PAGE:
, Volume 141, Issue 2, pp 221–235 | Cite as

Water pulses and biogeochemical cycles in arid and semiarid ecosystems

  • Amy T. AustinEmail author
  • Laura Yahdjian
  • John M. Stark
  • Jayne Belnap
  • Amilcare Porporato
  • Urszula Norton
  • Damián A. Ravetta
  • Sean M. Schaeffer
Pulse Events and Arid Ecosystems


The episodic nature of water availability in arid and semiarid ecosystems has significant consequences on belowground carbon and nutrient cycling. Pulsed water events directly control belowground processes through soil wet-dry cycles. Rapid soil microbial response to incident moisture availability often results in almost instantaneous C and N mineralization, followed by shifts in C/N of microbially available substrate, and an offset in the balance between nutrient immobilization and mineralization. Nitrogen inputs from biological soil crusts are also highly sensitive to pulsed rain events, and nitrogen losses, particularly gaseous losses due to denitrification and nitrate leaching, are tightly linked to pulses of water availability. The magnitude of the effect of water pulses on carbon and nutrient pools, however, depends on the distribution of resource availability and soil organisms, both of which are strongly affected by the spatial and temporal heterogeneity of vegetation cover, topographic position and soil texture. The ‘inverse texture hypothesis’ for net primary production in water-limited ecosystems suggests that coarse-textured soils have higher NPP than fine-textured soils in very arid zones due to reduced evaporative losses, while NPP is greater in fine-textured soils in higher rainfall ecosystems due to increased water-holding capacity. With respect to belowground processes, fine-textured soils tend to have higher water-holding capacity and labile C and N pools than coarse-textured soils, and often show a much greater flush of N mineralization. The result of the interaction of texture and pulsed rainfall events suggests a corollary hypothesis for nutrient turnover in arid and semiarid ecosystems with a linear increase of N mineralization in coarse-textured soils, but a saturating response for fine-textured soils due to the importance of soil C and N pools. Seasonal distribution of water pulses can lead to the accumulation of mineral N in the dry season, decoupling resource supply and microbial and plant demand, and resulting in increased losses via other pathways and reduction in overall soil nutrient pools. The asynchrony of resource availability, particularly nitrogen versus water due to pulsed water events, may be central to understanding the consequences for ecosystem nutrient retention and long-term effects on carbon and nutrient pools. Finally, global change effects due to changes in the nature and size of pulsed water events and increased asynchrony of water availability and growing season will likely have impacts on biogeochemical cycling in water-limited ecosystems.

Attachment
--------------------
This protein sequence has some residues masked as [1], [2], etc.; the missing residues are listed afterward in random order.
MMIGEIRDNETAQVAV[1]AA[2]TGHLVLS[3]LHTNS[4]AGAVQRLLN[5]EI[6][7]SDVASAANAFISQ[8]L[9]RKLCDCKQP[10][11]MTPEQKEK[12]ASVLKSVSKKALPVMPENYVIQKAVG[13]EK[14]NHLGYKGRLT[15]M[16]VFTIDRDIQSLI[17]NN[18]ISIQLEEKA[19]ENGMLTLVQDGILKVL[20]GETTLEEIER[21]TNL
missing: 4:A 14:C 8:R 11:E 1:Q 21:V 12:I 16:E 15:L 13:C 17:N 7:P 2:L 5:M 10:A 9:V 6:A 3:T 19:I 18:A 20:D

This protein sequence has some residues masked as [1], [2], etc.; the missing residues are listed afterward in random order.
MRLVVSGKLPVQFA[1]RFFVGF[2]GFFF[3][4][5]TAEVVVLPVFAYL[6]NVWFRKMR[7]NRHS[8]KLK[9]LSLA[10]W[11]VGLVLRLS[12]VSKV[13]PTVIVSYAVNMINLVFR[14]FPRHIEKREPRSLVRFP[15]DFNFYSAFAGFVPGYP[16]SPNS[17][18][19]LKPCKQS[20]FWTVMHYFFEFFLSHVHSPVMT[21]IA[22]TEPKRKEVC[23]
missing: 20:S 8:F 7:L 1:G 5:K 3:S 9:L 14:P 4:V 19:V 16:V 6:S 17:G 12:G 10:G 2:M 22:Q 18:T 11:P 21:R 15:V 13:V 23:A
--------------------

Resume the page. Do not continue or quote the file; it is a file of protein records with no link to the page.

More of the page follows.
Biogeochemical cycles Water pulses Wet-dry cycles Nitrogen mineralization Carbon cycling Soil texture 



We acknowledge the support of the National Science Foundation NSF-DEB #0222313 for funding of the workshop “Resource Pulse Use in Arid Ecosystems”, which was organized by Susan Schwinning, James R. Ehleringer, Osvaldo E. Sala and Michael E. Loik at the University of Arizona. Additional support for A.T.A. came from the Inter-American Institute for Global Change Research (CRN-012) and the Fundación Antorchas of Argentina. Thanks to S. Schwinning, O. Sala, J. Ehleringer, M. Loik, and P. Groffman for helpful comments on earlier versions of this manuscript and to an anonymous reviewer for comments and suggestions for the first figure.


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Copyright information

© Springer-Verlag 2004

Authors and Affiliations

  • Amy T. Austin
    • 1
    Email author
  • Laura Yahdjian
    • 1
  • John M. Stark
    • 2
  • Jayne Belnap
    • 3
  • Amilcare Porporato
    • 4
  • Urszula Norton
    • 5
  • Damián A. Ravetta
    • 1
  • Sean M. Schaeffer
    • 6
  1. 1.Faculty of Agronomy and IFEVA-CONICETUniversity of Buenos AiresBuenos AiresArgentina
  2. 2.Department of Biology and the Ecology CenterUtah State UniversityLoganUSA
  3. 3.Southwest Biological Science Center, Canyonlands Field StationUnited States Geologic SurveyMoabUSA
  4. 4.Department of Civil and Environmental EngineeringDuke UniversityDurhamUSA
  5. 5.Agricultural Research Service, High Plains Grassland Research StationUnited States Department of AgricultureCheyenneUSA
  6. 6.Biological Sciences DepartmentUniversity of ArkansasFayettevilleUSA

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